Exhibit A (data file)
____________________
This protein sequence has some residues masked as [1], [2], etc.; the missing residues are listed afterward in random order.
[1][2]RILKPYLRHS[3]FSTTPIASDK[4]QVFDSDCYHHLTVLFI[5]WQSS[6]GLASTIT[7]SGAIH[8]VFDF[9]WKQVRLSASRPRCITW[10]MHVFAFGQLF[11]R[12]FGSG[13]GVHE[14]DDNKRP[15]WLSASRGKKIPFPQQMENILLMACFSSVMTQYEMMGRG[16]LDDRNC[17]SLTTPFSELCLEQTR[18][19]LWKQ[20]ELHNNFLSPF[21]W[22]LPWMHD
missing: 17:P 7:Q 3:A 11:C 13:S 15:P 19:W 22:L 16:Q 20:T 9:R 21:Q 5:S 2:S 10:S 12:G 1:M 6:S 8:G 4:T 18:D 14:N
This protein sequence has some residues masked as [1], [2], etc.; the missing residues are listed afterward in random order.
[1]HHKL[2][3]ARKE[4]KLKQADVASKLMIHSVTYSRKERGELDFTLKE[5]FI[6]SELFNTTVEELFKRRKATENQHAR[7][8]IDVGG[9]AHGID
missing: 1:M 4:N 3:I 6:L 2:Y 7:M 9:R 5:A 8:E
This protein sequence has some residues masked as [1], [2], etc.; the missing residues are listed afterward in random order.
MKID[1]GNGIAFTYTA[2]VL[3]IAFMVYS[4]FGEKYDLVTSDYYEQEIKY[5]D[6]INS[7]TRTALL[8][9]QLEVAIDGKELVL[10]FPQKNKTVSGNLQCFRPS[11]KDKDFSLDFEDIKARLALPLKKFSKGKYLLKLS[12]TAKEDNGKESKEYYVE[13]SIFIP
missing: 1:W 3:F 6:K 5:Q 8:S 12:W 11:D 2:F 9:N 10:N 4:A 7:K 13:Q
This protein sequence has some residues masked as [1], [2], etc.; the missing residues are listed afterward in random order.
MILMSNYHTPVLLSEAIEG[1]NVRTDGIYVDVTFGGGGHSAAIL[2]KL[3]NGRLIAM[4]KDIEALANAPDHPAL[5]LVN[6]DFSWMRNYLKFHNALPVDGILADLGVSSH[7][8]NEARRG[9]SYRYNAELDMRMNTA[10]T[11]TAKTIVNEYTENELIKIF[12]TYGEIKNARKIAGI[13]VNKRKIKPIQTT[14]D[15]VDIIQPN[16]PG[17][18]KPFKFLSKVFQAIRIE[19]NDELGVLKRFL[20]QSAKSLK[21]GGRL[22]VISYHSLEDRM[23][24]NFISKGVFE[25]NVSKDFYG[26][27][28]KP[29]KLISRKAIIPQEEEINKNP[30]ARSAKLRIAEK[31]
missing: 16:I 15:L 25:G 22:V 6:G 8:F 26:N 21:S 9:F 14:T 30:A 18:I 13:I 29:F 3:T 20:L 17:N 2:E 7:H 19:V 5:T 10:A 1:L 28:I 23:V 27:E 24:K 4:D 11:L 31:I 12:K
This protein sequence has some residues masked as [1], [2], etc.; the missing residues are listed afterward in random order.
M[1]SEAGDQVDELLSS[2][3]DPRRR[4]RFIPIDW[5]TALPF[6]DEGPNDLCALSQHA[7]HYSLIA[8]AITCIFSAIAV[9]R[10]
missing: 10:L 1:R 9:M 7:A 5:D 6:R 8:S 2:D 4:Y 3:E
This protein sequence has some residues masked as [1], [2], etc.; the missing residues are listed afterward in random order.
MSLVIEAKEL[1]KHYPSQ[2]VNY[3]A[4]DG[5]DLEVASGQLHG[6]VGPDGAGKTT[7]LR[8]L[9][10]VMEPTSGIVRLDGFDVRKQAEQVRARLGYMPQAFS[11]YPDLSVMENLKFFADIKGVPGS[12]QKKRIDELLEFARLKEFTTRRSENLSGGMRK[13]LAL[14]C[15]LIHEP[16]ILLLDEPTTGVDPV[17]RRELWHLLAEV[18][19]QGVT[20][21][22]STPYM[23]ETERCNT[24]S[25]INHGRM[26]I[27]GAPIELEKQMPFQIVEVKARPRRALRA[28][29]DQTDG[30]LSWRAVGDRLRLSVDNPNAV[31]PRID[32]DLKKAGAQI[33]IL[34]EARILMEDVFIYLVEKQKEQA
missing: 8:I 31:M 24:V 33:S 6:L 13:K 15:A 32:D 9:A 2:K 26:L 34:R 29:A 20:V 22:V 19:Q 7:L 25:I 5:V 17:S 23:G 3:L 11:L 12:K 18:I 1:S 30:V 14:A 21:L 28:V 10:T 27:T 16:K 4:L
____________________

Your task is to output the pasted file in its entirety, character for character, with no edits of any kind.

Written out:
This protein sequence has some residues masked as [1], [2], etc.; the missing residues are listed afterward in random order.
[1][2]RILKPYLRHS[3]FSTTPIASDK[4]QVFDSDCYHHLTVLFI[5]WQSS[6]GLASTIT[7]SGAIH[8]VFDF[9]WKQVRLSASRPRCITW[10]MHVFAFGQLF[11]R[12]FGSG[13]GVHE[14]DDNKRP[15]WLSASRGKKIPFPQQMENILLMACFSSVMTQYEMMGRG[16]LDDRNC[17]SLTTPFSELCLEQTR[18][19]LWKQ[20]ELHNNFLSPF[21]W[22]LPWMHD
missing: 17:P 7:Q 3:A 11:C 13:S 15:P 19:W 22:L 16:Q 20:T 9:R 21:Q 5:S 2:S 10:S 12:G 1:M 6:S 8:G 4:T 18:D 14:N
This protein sequence has some residues masked as [1], [2], etc.; the missing residues are listed afterward in random order.
[1]HHKL[2][3]ARKE[4]KLKQADVASKLMIHSVTYSRKERGELDFTLKE[5]FI[6]SELFNTTVEELFKRRKATENQHAR[7][8]IDVGG[9]AHGID
missing: 1:M 4:N 3:I 6:L 2:Y 7:M 9:R 5:A 8:E
This protein sequence has some residues masked as [1], [2], etc.; the missing residues are listed afterward in random order.
MKID[1]GNGIAFTYTA[2]VL[3]IAFMVYS[4]FGEKYDLVTSDYYEQEIKY[5]D[6]INS[7]TRTALL[8][9]QLEVAIDGKELVL[10]FPQKNKTVSGNLQCFRPS[11]KDKDFSLDFEDIKARLALPLKKFSKGKYLLKLS[12]TAKEDNGKESKEYYVE[13]SIFIP
missing: 1:W 3:F 6:K 5:Q 8:S 12:W 11:D 2:F 9:N 10:N 4:A 7:K 13:Q
This protein sequence has some residues masked as [1], [2], etc.; the missing residues are listed afterward in random order.
MILMSNYHTPVLLSEAIEG[1]NVRTDGIYVDVTFGGGGHSAAIL[2]KL[3]NGRLIAM[4]KDIEALANAPDHPAL[5]LVN[6]DFSWMRNYLKFHNALPVDGILADLGVSSH[7][8]NEARRG[9]SYRYNAELDMRMNTA[10]T[11]TAKTIVNEYTENELIKIF[12]TYGEIKNARKIAGI[13]VNKRKIKPIQTT[14]D[15]VDIIQPN[16]PG[17][18]KPFKFLSKVFQAIRIE[19]NDELGVLKRFL[20]QSAKSLK[21]GGRL[22]VISYHSLEDRM[23][24]NFISKGVFE[25]NVSKDFYG[26][27][28]KP[29]KLISRKAIIPQEEEINKNP[30]ARSAKLRIAEK[31]
missing: 16:I 15:L 25:G 22:V 6:G 8:F 26:N 21:S 9:F 14:T 30:A 18:I 13:I 29:F 3:T 20:L 17:N 2:E 7:H 19:V 5:T 10:A 1:L 28:I 23:V 27:E 24:K 4:D 11:L 31:I 12:K
This protein sequence has some residues masked as [1], [2], etc.; the missing residues are listed afterward in random order.
M[1]SEAGDQVDELLSS[2][3]DPRRR[4]RFIPIDW[5]TALPF[6]DEGPNDLCALSQHA[7]HYSLIA[8]AITCIFSAIAV[9]R[10]
missing: 10:L 1:R 9:M 7:A 5:D 6:R 8:S 2:D 4:Y 3:E
This protein sequence has some residues masked as [1], [2], etc.; the missing residues are listed afterward in random order.
MSLVIEAKEL[1]KHYPSQ[2]VNY[3]A[4]DG[5]DLEVASGQLHG[6]VGPDGAGKTT[7]LR[8]L[9][10]VMEPTSGIVRLDGFDVRKQAEQVRARLGYMPQAFS[11]YPDLSVMENLKFFADIKGVPGS[12]QKKRIDELLEFARLKEFTTRRSENLSGGMRK[13]LAL[14]C[15]LIHEP[16]ILLLDEPTTGVDPV[17]RRELWHLLAEV[18][19]QGVT[20][21][22]STPYM[23]ETERCNT[24]S[25]INHGRM[26]I[27]GAPIELEKQMPFQIVEVKARPRRALRA[28][29]DQTDG[30]LSWRAVGDRLRLSVDNPNAV[31]PRID[32]DLKKAGAQI[33]IL[34]EARILMEDVFIYLVEKQKEQA
missing: 8:I 31:M 24:V 33:S 6:L 13:K 15:A 32:D 9:A 2:K 26:L 34:R 29:A 20:V 22:V 19:Q 7:L 25:I 5:V 17:S 23:G 3:L 11:L 12:K 18:I 1:S 30:V 14:A 21:L 28:V 10:T 27:T 16:K 4:L